So stressed out by your job that you can’t find the energy to think about anything else? Find another one (or even better, start your own biz).

Constantly subjected to a chorus of negative thoughts that make you feel like a failure or loser? See below.

Advertising

5. Am I in control of my thoughts, or am I at the mercy of them?

If your thoughts are negative and nasty, then you can’t expect your life to be positive and pleasant. Reality is a funny thing, as there isn’t exactly a single one of them, but rather we all live in our own realities that are influenced by our beliefs, thoughts, and ideas. You can’t expect success in life if you keep telling yourself you will never amount to anything, aren’t “good enough”, or don’t deserve to be happy. If you’d like to defeat the Mental Monsters that limit you, this might help.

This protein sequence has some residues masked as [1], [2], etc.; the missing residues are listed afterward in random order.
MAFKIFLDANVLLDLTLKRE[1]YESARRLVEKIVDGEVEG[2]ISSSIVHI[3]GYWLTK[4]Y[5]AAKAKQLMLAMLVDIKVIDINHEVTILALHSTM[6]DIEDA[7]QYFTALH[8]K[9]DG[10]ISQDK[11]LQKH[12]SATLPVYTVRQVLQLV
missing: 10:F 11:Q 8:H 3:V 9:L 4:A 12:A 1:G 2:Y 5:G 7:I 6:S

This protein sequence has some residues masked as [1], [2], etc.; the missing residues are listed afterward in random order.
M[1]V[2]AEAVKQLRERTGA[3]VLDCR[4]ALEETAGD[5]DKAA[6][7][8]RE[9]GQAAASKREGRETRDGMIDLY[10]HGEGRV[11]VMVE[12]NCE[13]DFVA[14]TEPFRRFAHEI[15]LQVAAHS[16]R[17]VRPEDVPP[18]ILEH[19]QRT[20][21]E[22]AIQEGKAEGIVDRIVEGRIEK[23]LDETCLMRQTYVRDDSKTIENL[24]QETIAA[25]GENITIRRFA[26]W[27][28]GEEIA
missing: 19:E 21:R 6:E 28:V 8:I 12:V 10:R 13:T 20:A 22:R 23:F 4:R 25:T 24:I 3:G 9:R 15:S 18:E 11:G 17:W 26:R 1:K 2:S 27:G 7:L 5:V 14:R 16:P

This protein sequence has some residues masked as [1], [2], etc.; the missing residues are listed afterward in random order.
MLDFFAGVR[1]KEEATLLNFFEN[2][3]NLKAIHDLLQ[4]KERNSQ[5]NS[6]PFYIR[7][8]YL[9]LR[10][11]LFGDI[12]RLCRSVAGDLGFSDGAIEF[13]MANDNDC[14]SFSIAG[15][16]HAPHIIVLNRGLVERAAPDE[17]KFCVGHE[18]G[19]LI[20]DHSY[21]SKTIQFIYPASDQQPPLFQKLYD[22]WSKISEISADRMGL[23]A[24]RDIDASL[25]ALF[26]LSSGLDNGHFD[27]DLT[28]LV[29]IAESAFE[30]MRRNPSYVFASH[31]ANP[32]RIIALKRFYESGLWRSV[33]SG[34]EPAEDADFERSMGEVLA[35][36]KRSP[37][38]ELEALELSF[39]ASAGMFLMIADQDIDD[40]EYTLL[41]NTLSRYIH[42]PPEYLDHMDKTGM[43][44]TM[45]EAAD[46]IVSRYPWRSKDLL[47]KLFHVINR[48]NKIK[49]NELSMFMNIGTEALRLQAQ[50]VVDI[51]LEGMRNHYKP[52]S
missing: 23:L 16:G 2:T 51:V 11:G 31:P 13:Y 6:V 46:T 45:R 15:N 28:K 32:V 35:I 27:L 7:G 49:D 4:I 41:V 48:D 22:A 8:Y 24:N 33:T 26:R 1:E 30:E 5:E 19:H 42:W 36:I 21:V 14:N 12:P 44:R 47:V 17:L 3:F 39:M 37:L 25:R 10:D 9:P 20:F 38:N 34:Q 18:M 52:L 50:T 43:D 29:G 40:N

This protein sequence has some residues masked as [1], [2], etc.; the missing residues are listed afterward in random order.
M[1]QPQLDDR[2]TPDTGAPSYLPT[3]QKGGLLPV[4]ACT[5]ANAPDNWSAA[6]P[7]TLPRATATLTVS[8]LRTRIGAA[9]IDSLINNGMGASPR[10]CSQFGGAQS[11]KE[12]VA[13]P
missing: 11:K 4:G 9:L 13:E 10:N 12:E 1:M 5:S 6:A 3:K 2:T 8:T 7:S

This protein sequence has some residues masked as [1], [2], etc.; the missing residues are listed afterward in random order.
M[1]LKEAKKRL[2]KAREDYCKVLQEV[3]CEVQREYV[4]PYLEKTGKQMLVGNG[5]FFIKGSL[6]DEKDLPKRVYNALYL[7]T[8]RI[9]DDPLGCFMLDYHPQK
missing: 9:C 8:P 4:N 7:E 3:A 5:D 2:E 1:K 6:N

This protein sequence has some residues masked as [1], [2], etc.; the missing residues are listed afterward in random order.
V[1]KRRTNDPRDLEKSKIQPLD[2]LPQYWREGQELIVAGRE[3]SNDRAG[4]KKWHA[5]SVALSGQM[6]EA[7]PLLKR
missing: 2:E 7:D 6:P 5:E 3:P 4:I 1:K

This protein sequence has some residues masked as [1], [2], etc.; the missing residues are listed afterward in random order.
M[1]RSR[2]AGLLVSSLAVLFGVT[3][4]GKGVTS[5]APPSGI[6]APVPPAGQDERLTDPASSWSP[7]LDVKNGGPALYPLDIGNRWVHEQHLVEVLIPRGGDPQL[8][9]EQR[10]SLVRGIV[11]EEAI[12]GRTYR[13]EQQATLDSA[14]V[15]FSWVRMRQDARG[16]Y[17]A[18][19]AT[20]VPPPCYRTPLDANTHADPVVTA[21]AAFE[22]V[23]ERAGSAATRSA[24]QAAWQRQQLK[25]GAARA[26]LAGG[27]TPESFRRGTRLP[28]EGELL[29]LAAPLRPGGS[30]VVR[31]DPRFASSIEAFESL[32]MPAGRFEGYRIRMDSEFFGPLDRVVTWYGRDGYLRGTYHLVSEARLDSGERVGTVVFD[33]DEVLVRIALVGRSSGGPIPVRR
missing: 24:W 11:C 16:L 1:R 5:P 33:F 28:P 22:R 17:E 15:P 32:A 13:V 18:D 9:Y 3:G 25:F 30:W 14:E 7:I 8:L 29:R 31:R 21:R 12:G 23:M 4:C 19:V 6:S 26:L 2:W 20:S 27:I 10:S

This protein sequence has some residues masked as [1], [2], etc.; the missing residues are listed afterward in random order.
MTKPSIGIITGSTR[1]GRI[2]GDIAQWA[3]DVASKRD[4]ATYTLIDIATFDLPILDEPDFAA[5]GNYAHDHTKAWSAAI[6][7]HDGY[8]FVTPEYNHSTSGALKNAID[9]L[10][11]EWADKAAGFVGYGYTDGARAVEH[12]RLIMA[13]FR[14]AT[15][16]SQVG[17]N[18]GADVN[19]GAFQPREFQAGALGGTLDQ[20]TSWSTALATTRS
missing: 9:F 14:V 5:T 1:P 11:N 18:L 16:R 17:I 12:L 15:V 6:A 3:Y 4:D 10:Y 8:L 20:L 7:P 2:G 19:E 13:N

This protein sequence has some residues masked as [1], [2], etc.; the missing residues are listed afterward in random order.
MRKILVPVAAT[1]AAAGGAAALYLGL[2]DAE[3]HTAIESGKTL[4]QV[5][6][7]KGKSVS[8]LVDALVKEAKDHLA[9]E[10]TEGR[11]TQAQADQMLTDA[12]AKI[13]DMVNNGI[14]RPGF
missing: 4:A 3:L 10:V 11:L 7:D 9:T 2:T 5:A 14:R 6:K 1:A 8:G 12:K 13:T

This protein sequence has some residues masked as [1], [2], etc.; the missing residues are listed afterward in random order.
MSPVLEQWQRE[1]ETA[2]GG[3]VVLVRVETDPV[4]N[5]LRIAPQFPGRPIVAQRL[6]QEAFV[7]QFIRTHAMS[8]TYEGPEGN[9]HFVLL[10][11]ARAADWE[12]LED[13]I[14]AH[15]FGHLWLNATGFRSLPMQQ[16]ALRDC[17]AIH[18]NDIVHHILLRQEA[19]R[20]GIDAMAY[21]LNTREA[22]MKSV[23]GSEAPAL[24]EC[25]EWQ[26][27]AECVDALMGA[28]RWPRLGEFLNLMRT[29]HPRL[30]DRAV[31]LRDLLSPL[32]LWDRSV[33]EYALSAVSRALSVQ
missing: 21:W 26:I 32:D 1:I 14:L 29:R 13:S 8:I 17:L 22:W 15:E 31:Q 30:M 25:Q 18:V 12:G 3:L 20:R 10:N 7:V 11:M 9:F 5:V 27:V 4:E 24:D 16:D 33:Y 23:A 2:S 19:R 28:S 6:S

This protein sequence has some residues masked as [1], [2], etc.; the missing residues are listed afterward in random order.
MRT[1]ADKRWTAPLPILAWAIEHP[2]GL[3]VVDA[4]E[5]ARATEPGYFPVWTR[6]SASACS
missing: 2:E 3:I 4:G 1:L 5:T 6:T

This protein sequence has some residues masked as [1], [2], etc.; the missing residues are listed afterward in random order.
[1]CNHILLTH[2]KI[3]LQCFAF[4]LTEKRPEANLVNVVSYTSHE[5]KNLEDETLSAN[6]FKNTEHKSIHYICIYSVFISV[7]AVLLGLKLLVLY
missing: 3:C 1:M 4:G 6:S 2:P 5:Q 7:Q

6. Am I in control of my eating decisions, or am I at the mercy of them?

Just like your thoughts influence your perception of reality, your eating decisions influence your mood and energy levels. Happy, healthy people consciously choose to eat foods that make them feel alert, focus, and energetic. Unhappy, unhealthy people unconsciously allow their mood and social surroundings to dictate their eating decisions. I don’t believe there is any such thing as a “good” or “bad” food, because every person has their own individual needs… but if it makes you feel bad, you probably shouldn’t be eating it. If you’d like to improve your relationship with food, this might be useful

7. What strengths did I use to achieve three major goals in my life?

Think about three of the biggest achievements of your life. That could be graduating college, getting a raise or promotion, landing your first “real job,” getting published for the first time, or (insert your thing here). Now, think about what personal strengths you used to achieve those things. See any trends? If so, the road that leads to success is right in front of you.